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5 machine learning skills you need in the cloud - TechTarget
Mapping of the explanted human heart
Researchers have designed a new machine learning-based approach for detecting atrial fibrillation (AF) drivers, small patches of the heart muscle that are hypothesised to cause this most common type of cardiac arrhythmia. This approach may lead to more efficient targeted medical interventions to treat the condition, according to the authors of the paper published in the journal Circulation: Arrhythmia and Electrophysiology.
The mechanism behind AF is yet unclear, although research suggests it may be caused and maintained by re-entrant AF drivers, localised sources of repetitive rotational activity that lead to irregular heart rhythm. These drivers can be burnt via a surgical procedure, which can mitigate the condition or even restore the normal functioning of the heart.
To locate these re-entrant AF drivers for subsequent destruction, doctors use multi-electrode mapping, a technique that allows them to record multiple electrograms inside the using a catheter and build a map of electrical activity within the atria. However, clinical applications of this technique often produce a lot of false negatives, when an existing AF driver is not found, and false positives, when a driver is detected where there really is none.
Recently, researchers have tapped machine learning algorithms for the task of interpreting ECGs to look for AF; however, these algorithms require labelled data with the true location of the driver, and the accuracy of multi-electrode mapping is insufficient. The authors of the new study, co-led by Dmitry Dylov from the Skoltech Center of Computational and Data-Intensive Science and Engineering (CDISE, Moscow, Russia) and Vadim Fedorov from the Ohio State University (Columbus, USA) used high-resolution near-infrared optical mapping (NIOM) to locate AF drivers and stuck with it as a reference for training.
NIOM is based on well-penetrating infrared optical signals and therefore can record the electrical activity from within the heart muscle, whereas conventional clinical electrodes can only measure the signals on the surface. Add to this trait the excellent optical resolution, and the optical mapping becomes a no-brainer modality if you want to visualize and understand the electrical signal propagation through the heart tissue, said Dylov.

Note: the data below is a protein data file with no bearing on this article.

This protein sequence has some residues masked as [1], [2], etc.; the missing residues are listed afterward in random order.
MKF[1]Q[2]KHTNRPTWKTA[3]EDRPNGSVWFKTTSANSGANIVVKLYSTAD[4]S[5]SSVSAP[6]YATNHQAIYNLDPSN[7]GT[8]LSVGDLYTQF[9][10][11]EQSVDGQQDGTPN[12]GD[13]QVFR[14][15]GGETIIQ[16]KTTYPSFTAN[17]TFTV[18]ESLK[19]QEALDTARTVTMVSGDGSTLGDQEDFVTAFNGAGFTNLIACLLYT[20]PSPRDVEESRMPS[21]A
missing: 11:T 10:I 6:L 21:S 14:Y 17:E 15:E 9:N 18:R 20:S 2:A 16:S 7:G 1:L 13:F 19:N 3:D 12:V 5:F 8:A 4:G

The team tested their approach on 11 explanted human hearts, all donated posthumously for research purposes. Researchers performed the simultaneous optical and multi-electrode mapping of AF episodes induced in the hearts. ML model can indeed efficiently interpret electrograms from multielectrode mapping to locate AF drivers, with an accuracy of up to 81%. They believe that larger training datasets, validated by NIOM, can improve machine learning-based algorithms enough for them to become complementary tools in clinical practice.
The dataset of recording from 11 human hearts is both extremely priceless and too small. We realiaed that clinical translation would require a much larger sample size for representative sampling, yet we had to make sure we extracted every piece of available information from the still-beating explanted human hearts. Dedication and scrutiny of two of our PhD students must be acknowledged here: Sasha Zolotarev spent several months on the academic mobility trip to Fedorovs lab understanding the specifics of the imaging workflow and present the pilot study at the HRS conference the biggest arrhythmology meeting in the world, and Katya Ivanova partook in the frequency and visualization analysis from within the walls of Skoltech. These two young researchers have squeezed out everything one possibly could, to train the machine learning model using optical measurements, Dylov notes.